4. southernman

    Spring is full on in central Appalachia. Redbuds are in full flower; dogwoods have been out a week or two, along with the serviceberries; the blooms of forsythia are giving over to bright green leaves. Saw the first fly of summer two weeks ago. Spent a few days in the deep south and saw some trillium, a busy heron rookery; all else was of course further along. Worth a trip early in the year. Greens in the garden now, thought it tends to get hot fast like a slap on the back and just like that the greens wilt or burn up – course, the tomatoes and melons luxuriate in that heat. You can hear them going “ahhhh…….”. Let’s see, the only other thing I can think of is there are some birds heading your way. They stopped in for a bit, cleaned out my ers, sang a few songs then left. I suppose that was an even deal.

    1. Lambert Strether Post author

      My forsythia is budded; but the soil is still frozen only four inches down. So can’t really do anything but wait!

      The church ladies may have to postpone the plant sale again this year!

  5. AQ

    Love Sepp Holzer’s work and by extension Paul Wheaton’s at Rich Soil and Permies. I’ve been eyeing theihugel beds for a while but haven’t tried to put them into practice. Requires planning and work and most importantly is kind of a permanent thing unless I’m willing to take it apart and undo my work. Supposed to do more than just tomatoes though. Sepp is a huge proponent of doing massive companion and in a sense free-range planting. Would love to someday visit his farm to see all the technique he’s developed over his career. Supposedly there’s some bone juice that Sepp makes that the deer don’t like although to be fair he is in the mountains of Austria so the deer there might have different taste buds.

    We call Mud Season, Spring Breakup here.

    With climate weirding perhaps planting will come earlier now.

    1. different clue

      AQ,

      With a name like “spring breakup”, are you in the Midwest? Perhaps Great Lakestan specifically?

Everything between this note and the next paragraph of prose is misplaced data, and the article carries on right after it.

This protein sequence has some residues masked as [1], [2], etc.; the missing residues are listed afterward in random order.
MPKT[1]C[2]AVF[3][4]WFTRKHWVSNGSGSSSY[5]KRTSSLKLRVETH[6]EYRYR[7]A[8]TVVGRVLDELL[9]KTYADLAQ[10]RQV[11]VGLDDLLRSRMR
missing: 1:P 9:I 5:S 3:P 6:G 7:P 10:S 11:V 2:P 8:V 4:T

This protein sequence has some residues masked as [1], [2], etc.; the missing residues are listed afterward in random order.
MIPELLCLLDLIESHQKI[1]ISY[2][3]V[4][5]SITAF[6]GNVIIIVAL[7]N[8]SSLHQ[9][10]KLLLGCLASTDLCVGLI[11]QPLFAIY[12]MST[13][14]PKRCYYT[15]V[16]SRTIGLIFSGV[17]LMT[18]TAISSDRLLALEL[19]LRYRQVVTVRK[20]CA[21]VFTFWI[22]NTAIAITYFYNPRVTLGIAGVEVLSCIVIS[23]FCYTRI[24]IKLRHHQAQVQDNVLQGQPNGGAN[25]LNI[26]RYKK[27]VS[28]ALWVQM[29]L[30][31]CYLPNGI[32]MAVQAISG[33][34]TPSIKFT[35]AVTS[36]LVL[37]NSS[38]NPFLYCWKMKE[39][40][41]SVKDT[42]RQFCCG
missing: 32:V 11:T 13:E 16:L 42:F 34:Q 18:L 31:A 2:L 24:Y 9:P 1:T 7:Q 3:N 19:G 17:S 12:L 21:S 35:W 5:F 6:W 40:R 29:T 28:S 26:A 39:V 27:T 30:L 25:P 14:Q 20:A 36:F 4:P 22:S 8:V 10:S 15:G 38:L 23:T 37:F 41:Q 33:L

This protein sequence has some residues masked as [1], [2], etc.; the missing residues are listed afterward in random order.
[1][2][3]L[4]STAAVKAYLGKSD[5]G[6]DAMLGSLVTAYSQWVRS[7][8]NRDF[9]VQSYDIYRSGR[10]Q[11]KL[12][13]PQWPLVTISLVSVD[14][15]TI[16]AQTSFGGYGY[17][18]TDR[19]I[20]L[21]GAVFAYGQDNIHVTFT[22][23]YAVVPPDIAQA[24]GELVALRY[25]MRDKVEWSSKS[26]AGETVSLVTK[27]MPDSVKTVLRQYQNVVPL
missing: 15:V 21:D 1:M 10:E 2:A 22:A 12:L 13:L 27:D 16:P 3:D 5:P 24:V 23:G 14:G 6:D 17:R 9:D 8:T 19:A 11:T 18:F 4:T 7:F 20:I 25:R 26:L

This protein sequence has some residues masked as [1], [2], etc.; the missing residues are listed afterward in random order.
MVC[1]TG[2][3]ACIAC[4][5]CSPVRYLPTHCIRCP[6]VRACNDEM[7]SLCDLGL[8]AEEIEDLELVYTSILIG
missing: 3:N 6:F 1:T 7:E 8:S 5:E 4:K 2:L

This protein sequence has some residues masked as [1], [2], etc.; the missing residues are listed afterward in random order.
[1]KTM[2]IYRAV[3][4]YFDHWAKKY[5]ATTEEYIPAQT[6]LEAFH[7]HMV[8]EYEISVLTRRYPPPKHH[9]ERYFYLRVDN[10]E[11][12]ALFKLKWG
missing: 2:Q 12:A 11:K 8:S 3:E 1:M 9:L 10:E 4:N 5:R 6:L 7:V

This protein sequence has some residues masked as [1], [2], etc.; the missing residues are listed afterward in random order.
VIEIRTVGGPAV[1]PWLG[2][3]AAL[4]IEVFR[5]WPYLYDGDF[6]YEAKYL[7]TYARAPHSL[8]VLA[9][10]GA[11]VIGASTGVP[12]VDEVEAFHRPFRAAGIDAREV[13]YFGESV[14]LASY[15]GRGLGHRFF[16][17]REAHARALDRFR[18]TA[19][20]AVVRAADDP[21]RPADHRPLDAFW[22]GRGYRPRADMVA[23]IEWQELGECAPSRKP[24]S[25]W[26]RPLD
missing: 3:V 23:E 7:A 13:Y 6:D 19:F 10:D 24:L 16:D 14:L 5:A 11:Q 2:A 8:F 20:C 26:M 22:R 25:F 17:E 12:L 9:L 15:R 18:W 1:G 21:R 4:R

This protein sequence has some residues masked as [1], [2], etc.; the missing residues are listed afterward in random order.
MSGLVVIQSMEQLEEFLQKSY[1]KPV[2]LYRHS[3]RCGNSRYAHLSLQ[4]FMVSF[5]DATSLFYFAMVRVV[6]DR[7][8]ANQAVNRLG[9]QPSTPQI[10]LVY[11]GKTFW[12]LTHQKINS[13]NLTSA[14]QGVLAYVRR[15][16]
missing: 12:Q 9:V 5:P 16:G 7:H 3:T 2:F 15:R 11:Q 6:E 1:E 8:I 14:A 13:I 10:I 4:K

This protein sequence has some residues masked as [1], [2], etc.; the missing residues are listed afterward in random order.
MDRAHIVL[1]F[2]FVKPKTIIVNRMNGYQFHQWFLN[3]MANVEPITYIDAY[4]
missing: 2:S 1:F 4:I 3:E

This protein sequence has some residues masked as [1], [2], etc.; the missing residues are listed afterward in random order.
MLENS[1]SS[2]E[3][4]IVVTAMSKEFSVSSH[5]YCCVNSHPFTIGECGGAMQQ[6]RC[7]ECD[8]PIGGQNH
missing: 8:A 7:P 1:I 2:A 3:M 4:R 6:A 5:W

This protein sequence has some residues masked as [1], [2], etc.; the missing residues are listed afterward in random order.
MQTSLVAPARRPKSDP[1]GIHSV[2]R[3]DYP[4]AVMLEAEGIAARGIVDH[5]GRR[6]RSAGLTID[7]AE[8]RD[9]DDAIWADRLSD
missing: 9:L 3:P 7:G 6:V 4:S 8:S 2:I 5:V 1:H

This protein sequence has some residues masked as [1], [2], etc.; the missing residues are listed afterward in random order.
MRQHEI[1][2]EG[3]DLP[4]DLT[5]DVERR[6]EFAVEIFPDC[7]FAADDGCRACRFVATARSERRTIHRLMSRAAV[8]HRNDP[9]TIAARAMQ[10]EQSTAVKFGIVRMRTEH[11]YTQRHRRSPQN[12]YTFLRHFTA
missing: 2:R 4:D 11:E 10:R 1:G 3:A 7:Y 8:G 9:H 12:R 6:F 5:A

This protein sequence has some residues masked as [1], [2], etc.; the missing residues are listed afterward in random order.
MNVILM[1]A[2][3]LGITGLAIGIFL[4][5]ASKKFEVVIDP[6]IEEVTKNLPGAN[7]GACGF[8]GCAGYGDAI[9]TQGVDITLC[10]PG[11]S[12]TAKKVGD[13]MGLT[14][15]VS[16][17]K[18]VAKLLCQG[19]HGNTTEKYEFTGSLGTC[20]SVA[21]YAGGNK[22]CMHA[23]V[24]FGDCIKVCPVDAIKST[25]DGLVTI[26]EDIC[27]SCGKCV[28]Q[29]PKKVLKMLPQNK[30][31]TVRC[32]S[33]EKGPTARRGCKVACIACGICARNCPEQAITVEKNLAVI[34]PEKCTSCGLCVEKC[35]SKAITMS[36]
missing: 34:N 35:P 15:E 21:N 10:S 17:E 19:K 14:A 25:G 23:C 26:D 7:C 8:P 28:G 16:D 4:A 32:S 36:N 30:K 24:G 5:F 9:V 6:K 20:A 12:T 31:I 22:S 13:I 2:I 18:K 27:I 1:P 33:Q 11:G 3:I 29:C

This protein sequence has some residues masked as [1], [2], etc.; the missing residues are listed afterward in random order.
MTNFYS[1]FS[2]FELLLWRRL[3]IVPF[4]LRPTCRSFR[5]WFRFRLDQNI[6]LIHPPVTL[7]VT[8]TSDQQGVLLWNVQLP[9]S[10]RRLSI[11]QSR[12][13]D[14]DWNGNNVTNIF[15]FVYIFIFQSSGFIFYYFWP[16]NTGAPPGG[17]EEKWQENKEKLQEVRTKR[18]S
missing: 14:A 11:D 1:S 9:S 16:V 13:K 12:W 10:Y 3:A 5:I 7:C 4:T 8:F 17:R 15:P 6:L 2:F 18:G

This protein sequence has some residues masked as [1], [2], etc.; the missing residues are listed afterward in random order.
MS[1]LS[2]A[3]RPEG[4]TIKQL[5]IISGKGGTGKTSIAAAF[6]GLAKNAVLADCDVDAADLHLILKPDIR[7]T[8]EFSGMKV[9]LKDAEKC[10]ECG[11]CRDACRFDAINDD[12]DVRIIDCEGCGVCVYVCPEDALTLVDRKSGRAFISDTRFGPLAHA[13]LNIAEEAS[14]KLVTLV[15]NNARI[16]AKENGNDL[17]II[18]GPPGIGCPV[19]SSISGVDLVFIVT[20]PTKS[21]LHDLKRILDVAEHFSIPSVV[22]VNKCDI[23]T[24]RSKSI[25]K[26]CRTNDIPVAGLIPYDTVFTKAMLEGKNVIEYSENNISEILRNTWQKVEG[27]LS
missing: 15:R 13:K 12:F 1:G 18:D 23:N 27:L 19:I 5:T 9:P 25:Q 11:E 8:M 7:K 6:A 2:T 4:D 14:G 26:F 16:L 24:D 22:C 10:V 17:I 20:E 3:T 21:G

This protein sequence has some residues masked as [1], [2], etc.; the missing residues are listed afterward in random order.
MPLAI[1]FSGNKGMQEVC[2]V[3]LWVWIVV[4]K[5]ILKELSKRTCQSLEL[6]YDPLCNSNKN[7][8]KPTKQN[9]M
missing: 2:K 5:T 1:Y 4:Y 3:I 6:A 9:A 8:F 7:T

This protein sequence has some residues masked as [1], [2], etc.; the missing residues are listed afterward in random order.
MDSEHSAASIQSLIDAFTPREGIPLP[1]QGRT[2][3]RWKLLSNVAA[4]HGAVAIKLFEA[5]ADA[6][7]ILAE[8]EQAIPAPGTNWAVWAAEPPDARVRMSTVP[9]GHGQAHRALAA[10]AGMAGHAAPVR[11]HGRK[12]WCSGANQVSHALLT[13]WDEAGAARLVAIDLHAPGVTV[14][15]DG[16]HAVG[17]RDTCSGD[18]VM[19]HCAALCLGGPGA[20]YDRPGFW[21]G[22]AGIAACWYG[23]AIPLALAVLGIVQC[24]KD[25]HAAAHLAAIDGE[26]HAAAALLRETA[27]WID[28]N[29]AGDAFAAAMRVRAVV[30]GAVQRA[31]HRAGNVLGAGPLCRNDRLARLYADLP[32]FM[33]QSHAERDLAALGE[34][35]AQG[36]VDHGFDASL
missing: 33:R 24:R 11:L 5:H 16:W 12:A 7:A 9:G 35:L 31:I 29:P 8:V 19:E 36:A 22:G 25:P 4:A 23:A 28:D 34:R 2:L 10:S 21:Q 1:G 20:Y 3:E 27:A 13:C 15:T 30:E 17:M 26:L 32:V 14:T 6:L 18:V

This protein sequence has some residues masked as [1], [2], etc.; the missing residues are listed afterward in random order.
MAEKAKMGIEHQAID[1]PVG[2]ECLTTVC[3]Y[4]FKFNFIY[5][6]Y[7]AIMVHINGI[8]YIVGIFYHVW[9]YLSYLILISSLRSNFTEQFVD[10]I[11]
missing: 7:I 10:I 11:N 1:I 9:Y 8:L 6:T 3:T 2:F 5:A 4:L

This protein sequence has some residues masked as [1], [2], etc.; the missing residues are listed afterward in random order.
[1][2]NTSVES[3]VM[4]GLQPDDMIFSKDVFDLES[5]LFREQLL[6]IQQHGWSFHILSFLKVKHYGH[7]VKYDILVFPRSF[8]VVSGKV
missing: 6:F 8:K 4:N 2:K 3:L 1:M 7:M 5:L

6. Steve H.

    Mud season has two primary factors. The first is a deep enough freeze that there is ice preventing soil infiltration after the melt. But what makes it really special is the clay, which gives the mud that special stickiness. The clay can come from settling at the mouth of a river, but around here is terra rosa from weathered limestone. So there is likely a mudseason band in the temperate zones, but in areas like the great plains, where the soil is built from grasslands detritus, is will lack the special character the clay gives it.

    We named the different kinds of mud the way Eskimos name snow. Especially memorable was the ‘mud that goes SchTpuch when you pull the car out of it.’

  7. Faye Carr

    I’ve always wondered how permaculture could possibly work for food production up North. Such a short grow season! A greenhouse is a must have, I’d think.

    We can grow year round here (Gainesville FL) but you have to learn to like OKRA, eggplant, and peppers. As well as appreciate in season eating. We’re building an entire community based on food resilience.

    Here is a video our “parent” organization made of my place:

    1. bob

      The shortest growing seasons overlap with the highest rates of decomposition, in the continental US anyway.

    2. Lambert Strether Post author

      “building an entire community based on food resilience”

      So you should be all set “when the trucks stop.” Of course, there’s the ocean rise thing….

      1. different clue

        Fortunes will be made on properly guessing how far the sea will rise. “Buy your future beachfront in Arkansas NOW and beat the rush!”

  8. scott

    I’ve found that in warmer climes, mulch ends up being food for pillbugs, who than decide that everything not yet dead is edible. I have planted mustard and peas as a cover twice this spring and have lost both crops (with the exception of a few). I will have to add mulch eventually, but not until it starts to get hot.

    1. Lambert Strether Post author

      Not an expert, and I’ve never seen pillbugs in my straw. That said, IMNHSO insect infestations, like neoliberal infestations, mean that the system has become “simpler than possible,” and some complexity in the form of companion planting, especially of plants that either repel pillbugs, or attract pillbug predators.

      When I have been to Thailand and seen gardens, I very rarely see mulch (this is in central and Southern Thailand). When I talked about water retention, the answer was “water is free.” And as far as soil, perhaps the soil on the river plains is so rich they don’t even have to think about improvements. But it’s very, very odd too see big hot pepper plants growing in cracked soil!

      1. bob

        It depends on the soil and climate. How many farmers fields have you seen mulched?

        They go back and forth on how to plow, again based on the soil and climate. Around here more and more are plowing up the field, then completely leveling the field off. Flat. No “rows”.

        Less surface area, less evaporation, and less area for weeds. Downside is that it can limit the amount of water that the ground will absorb in heavy rain. It just sheets off. But, when it does sheet off, it doesn’t take good soil with it, as it does with big, high rows.

        There’s no one size fits all. If it works, go with it.

      2. McKillop

        According to , the creatures are crustaceans and do gardens more good than harm.